Biggest Mistakes in the Founder Growth Journey with Maelle Gavet
INTRODUCTION: Welcome to The Daily Bolster. Each day we welcome transformational executives to share their real world experiences and practical advice about scaling yourself, your team, and your business.
Matt Blumberg: Welcome to The Daily Bolster. I'm Matt Blumberg, co- founder and CEO of Bolster, and I'm here today with Maelle Gavet. Maelle is the CEO of Techstars. Good to see you Maelle.
Maelle Gavet: Good to see you too, Matt.
Matt Blumberg: So you are in the business of working with founders. Techstars has... How many founders graduate every year now? Five, six, 700.
Maelle Gavet: This year it's probably going to be around, 700 and total we've made around 3, 600 pre- seed investments since we started.
Matt Blumberg: Amazing. So very large body of founders. So my question to you is, what are some of the biggest mistakes you see founders make during their growth journey?
Maelle Gavet: I would start by saying that making mistake is part of the journey. So no one should feel bad, no founder should be bad about making mistakes. If they haven't made mistake, it's probably that they haven't taken enough risk. Making peace with the fact that you are going to make mistake as a founder is very important. And then in terms of very specific mistakes that we see very often I think, one, and it's less the case now, but for a long time it was like chasing valuation at all costs. So growth at all costs. Profitability really doesn't matter. Building a resilient company really doesn't matter. It's all about getting to this status of being a unicorn, being valued over a billion dollars. And that has plenty of side effect that we won't have time to talk about today, but that's a pretty big one. The second one is founders tend to be excited people. And what I mean by that, and it's a positive. They tend to be looking at life as a series of problem that needs to be solved and have the energy to go and solve them. The challenge with that is that often founders lack focus. They want to do a bunch of stuff. They want to solve a bunch of problems. And so a lot of the work that we do at Techstars is to say, " No, no, no, you need to focus. What's the one problem you're trying to solve? What's the one type of customer you're going after?" Just narrowing it down to something that forces focus. And then the last one that I see very regularly is founders often, not always, have a really difficult time to make hard people decisions, especially when the people in questions are people with whom they built the company from the ground up.
Matt Blumberg: For sure.
Maelle Gavet: And it's this question of is the business a team or is the business a family? And what we keep telling them is, your business is a team. To be on the team, you need to perform. You need to have the skills that the business actually need, that the team actually needs. You can be a fantastic human being and be a great friend of the CEO, and have been through war with them, and not have the right skill that are required right now for this company. And so the founder needs to be able to have this tough conversation and consider his team as a team, not a family.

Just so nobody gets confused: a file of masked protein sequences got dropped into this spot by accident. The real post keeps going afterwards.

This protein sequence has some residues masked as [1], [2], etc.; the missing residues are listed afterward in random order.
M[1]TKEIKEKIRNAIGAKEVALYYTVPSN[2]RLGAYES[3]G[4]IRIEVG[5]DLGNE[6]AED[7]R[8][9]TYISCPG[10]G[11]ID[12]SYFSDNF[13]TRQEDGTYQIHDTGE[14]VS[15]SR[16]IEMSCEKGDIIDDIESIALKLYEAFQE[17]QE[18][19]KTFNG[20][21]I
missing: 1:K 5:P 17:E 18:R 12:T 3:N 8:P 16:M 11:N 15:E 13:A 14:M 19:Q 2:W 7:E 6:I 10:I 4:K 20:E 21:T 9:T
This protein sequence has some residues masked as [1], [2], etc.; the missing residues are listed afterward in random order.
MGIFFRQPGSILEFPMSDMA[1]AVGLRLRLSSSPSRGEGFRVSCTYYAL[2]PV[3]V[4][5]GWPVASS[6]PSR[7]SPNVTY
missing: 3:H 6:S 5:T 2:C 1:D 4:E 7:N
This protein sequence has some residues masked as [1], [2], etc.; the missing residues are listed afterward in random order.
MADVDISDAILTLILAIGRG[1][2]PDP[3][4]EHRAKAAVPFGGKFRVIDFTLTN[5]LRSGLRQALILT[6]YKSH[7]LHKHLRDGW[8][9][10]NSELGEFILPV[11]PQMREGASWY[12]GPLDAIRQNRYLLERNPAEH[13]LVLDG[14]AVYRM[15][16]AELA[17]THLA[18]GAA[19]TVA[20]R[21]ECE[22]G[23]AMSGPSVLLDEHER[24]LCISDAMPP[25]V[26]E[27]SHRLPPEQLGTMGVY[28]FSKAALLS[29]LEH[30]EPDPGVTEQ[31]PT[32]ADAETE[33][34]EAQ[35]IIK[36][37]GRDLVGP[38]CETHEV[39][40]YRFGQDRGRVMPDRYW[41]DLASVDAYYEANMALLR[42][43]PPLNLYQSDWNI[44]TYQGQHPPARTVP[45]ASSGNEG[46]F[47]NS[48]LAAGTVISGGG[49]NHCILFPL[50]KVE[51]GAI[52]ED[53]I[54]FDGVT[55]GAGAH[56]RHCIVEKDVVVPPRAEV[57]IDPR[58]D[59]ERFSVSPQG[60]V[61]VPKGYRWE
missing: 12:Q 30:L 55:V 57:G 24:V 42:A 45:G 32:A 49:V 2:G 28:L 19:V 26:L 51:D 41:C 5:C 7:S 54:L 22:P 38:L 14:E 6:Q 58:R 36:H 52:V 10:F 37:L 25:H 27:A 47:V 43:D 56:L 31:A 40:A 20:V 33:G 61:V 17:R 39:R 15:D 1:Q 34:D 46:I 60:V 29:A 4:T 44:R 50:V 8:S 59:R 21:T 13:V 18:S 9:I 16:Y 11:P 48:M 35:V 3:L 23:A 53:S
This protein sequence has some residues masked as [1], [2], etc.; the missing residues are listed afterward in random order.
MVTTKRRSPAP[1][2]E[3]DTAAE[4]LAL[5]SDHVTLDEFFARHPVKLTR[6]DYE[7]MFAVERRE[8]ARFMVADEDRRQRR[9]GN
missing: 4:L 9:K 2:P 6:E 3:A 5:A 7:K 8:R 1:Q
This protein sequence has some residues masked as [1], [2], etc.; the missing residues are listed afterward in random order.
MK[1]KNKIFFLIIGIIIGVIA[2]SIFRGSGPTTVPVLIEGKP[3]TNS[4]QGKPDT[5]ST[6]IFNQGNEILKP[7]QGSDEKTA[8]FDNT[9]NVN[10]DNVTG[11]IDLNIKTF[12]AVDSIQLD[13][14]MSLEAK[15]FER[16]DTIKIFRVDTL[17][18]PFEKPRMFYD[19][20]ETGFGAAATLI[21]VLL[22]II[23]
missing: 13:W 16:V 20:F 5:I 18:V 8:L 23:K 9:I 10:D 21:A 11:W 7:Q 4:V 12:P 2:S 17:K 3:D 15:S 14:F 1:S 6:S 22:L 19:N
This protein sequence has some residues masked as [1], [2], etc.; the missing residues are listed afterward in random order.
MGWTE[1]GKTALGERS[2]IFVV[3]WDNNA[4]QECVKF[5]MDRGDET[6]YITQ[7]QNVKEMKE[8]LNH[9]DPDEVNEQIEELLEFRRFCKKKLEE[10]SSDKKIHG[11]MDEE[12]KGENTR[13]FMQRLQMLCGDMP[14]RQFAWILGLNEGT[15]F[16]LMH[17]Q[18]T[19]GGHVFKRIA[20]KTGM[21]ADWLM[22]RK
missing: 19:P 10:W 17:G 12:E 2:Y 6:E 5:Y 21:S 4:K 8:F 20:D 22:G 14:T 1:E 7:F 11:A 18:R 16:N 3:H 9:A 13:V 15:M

Matt Blumberg: Yeah. Look, all three of those resonate with me having seen lots of founders over the years too. Let me ask a follow- up question about the second one, which is focus in on just getting one thing right. What do you do with founders that have a very broad, and expansive, and exciting vision? I don't know where to start with it, or the vision is just a very large thing on its own. Institutionally, what does Techstars do? Is it about shrinking the vision or is it about making sure there's a realistic starting point?
Maelle Gavet: It's about phasing the vision. It's not about shrinking it unless the vision seems completely delusional, which sometimes does happen.
Matt Blumberg: It happens, yes. Yeah.
Maelle Gavet: But the reality is in our business at pre- seed level, you never fully know whether it's delusional or just revolutionary. So we tend to err on the side of, " We think the founder is onto something very different. Let's see how much we can support them." But the phasing part is very important. It's like, " Okay, you have this big vision. What is the first step that you need to take to get there? And then what's the second step and what's the third step?" And a lot of what we do during the three months program, what we call entrepreneurship bootcamp, internally, is to some extent that for a lot of founders is like, " Yeah, yeah, you have all these things that you want to do. What's the one thing that if you do it now, it will allow you to get to the next level and then the next level." With some founders, we use the analogy of gaming. You're in a video game and yes, there's a quest and your goal is to go all the way to the end, but-
Matt Blumberg: You still have to unlock level two.
Maelle Gavet: ...Exactly. You have to unlock level two. So why don't we focus on level two and make sure that you unlock that while still going after the big thing.
Matt Blumberg: Great advice, phasing the vision, and hopefully founders can listen to this and learn from the mistakes of others. While they will also, no doubt, as you say, make some of their own. Thanks for being with me, Maelle.
Maelle Gavet: My pleasure.
No founder should feel bad about making mistakes. If you aren’t making mistakes, you probably aren’t taking enough risk.
Maëlle Gavet, CEO of Techstars, joins us in today’s episode of The Daily Bolster, bringing a wealth of knowledge and experience from Techstars' vast portfolio. Maëlle and Matt talk about the biggest mistakes founders make on their growth journey—how to avoid them when possible, how to navigate them, and how to learn from them.
Tune in to find out how growth is like playing video games. 🎮